"A portrait is a picture in which there is just a tiny little something not quite right about the mouth." -- John Singer Sargent

Friday, June 24, 2016

Bret Harte

This 1884 portrait of Bret Harte by John Pettie hangs in the National Portrait Gallery in Washington, DC.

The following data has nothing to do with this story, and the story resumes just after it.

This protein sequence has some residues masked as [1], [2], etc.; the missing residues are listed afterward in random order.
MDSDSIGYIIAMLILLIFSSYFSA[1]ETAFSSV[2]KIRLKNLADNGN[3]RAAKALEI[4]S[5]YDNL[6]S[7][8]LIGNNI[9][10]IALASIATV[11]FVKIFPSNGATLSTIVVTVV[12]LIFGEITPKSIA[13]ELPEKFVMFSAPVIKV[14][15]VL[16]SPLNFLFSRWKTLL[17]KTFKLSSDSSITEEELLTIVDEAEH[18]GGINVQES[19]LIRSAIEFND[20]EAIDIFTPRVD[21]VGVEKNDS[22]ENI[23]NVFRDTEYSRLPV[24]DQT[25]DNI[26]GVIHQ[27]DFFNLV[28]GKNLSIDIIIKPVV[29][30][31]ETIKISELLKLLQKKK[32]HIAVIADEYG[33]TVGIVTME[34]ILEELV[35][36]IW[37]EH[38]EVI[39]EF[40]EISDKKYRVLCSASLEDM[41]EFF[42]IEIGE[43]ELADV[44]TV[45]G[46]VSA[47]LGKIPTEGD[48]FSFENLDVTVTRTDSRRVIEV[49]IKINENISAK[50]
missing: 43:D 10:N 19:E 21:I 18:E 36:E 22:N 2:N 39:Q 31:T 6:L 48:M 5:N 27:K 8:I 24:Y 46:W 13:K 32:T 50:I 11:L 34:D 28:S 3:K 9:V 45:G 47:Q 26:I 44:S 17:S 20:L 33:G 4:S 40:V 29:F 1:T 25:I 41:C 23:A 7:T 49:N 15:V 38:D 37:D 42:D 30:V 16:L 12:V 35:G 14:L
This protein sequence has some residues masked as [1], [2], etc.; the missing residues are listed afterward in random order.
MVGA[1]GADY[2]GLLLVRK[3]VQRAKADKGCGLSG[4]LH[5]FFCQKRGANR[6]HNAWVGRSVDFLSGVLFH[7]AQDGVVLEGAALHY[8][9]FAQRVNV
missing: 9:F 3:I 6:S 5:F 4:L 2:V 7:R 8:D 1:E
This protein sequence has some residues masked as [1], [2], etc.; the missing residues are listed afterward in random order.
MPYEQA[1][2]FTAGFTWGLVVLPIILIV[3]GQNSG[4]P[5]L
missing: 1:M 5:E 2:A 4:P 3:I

"Through his short stories and essays, Bret Harte presented many Americans with their first taste of the society that the California gold rush had produced. In stories such as 'The Luck of Roaring Camp' and 'The Outcasts of Poker Flat,' Harte brought to life a colorful assortment of gamblers, miners, and other adventurers who, like him, had settled in California. Returning east in 1871, he found himself lionized as the West's signature writer. But Harte never felt any real kinship with the crude world he portrayed, and his later western stories paled in comparison to the crisply narrated tales that made him a celebrity. By 1878 Harte was sailing for Europe, where even his lesser works continued to find an appreciative audience. There he remained for the rest of his life, grinding out hackneyed variations of his original themes and settings." -- National Portrait Gallery

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